China-EU Comprehensive Investment Agreement may be forthcoming

Legislation | 10 April 2019

The EU and China have committed to a new trade agreement for 2020.


China and the European Union have committed to concluding a comprehensive bilateral investment agreement next year, they have announced in a joint statement from Brussels.

Both blocs said they wish to achieve the "decisive progress required" to produce a China-EU Comprehensive Investment Agreement in 2020, something that could have a significant impact on global trade.

A fruitful meeting and its conditions

The news came after the 21st annual meeting of Chinese and EU leaders, which was co-chaired by Chinese premier Li Keqiang, European Council president Donald Tusk and European Commission president Jean-Claude Juncker.

As part of the commitment, both China and the EU said they wish to substantially improve market access, eliminate discriminatory requirements and practices affecting foreign investors, establish a framework for balanced investment protection and boost sustainable development.

Pledges also came from both sides to increase openness and fair competition based on the mutual benefits this could create.

"China and the EU commit to ensure equitable and mutually beneficial cooperation in bilateral trade and investment. With this in mind, China and the EU will intensify work toward finding mutually agreeable solutions to a number of key barriers as identified by both parties," a joint statement said.

As part of the proposed bilateral agreement, the EU and China have reaffirmed their commitment to upholding the UN Charter and international law relating to peace and security, development, and human rights.

They have also promised to cooperate with reforms of the World Trade Organization that are likely to have to come into effect to ensure its continued relevance, and to discuss how international rules on industrial subsidies can be strengthened.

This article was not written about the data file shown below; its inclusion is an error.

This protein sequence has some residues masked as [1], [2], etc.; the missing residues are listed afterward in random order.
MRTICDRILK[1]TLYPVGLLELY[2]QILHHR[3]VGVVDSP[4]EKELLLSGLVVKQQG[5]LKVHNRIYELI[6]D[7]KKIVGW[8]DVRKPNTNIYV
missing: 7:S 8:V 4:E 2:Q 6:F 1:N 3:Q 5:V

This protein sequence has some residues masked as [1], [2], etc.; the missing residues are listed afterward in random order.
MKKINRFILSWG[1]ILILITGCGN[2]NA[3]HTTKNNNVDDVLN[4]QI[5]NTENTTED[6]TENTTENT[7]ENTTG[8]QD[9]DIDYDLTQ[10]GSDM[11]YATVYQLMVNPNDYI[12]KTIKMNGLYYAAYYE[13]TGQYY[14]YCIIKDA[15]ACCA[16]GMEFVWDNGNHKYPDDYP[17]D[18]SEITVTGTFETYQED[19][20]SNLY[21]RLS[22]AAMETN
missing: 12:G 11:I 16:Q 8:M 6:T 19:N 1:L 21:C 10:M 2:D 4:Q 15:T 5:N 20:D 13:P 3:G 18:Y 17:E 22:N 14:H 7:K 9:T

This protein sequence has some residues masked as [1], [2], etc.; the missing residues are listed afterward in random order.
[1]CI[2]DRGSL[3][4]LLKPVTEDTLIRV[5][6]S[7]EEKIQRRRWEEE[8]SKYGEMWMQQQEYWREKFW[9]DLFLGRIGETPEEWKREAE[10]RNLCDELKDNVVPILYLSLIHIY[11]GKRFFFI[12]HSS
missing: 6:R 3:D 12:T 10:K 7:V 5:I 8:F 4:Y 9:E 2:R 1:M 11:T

Meanwhile, Mr Keqiang has promised the EU that foreign companies will no longer be required by China to share sensitive information when they operate there.

Sticking points for trade in China

Many businesses have long complained that they felt pressure to hand over technological know-how to their Chinese joint-venture partners when they did business there, which had been a sticking point against a bilateral agreement in the past.

Both sides have now agreed that the price for investment should not be the forced transfer of technology.

"When we say it, we have got to do it. When we do it, there will be achievements," Mr Keqiang said.

The conclusion of the talks follows months of discussion against a backdrop of trade tensions between China and the US, with Donald Tusk calling the development a major turning point in diplomatic relations.

Trade and relations between the EU and China

In 2017, China was the largest exporter and the third largest importer in the world. In 2018, the Asian nation was the second largest partner for EU exports of goods and the largest partner for EU imports of goods.

In terms of member states, the Netherlands was the largest importer of goods from China and Germany was the largest exporter to China.

There has been a long history of negotiations between the EU and China before this commitment to a trade agreement was reached. The EU stated its respect for China's sovereignty and territorial integrity in the 2013 EU-China 2020 Strategic Agenda for Cooperation, while China reaffirmed its support for EU integration.

Back in 2014, then-Chinese state councillor Yan Jiechi expressed enthusiasm for a free trade agreement and told the press he thought both sides should "work jointly to create conditions for launching a feasibility study".

Then-UK prime minister David Cameron also said he would put his "full political weight behind such a deal".

However, the relationship has also been stifled by spats like that in 2013, when the EU accused China of dumping solar panels and China retaliated by investigating EU wine exports.

Now, though, it seems like this is behind them, with China perhaps accepting that it needs to make compromises if it is to be a true global leader and to benefit from the enormous economic opportunities on offer in Europe.

Global trade bodies like the WTO may also be hoping that if the EU and China can come to such a far-reaching agreement, then others might follow - and even the US could be persuaded to rebuild its bridges with the Asian superpower.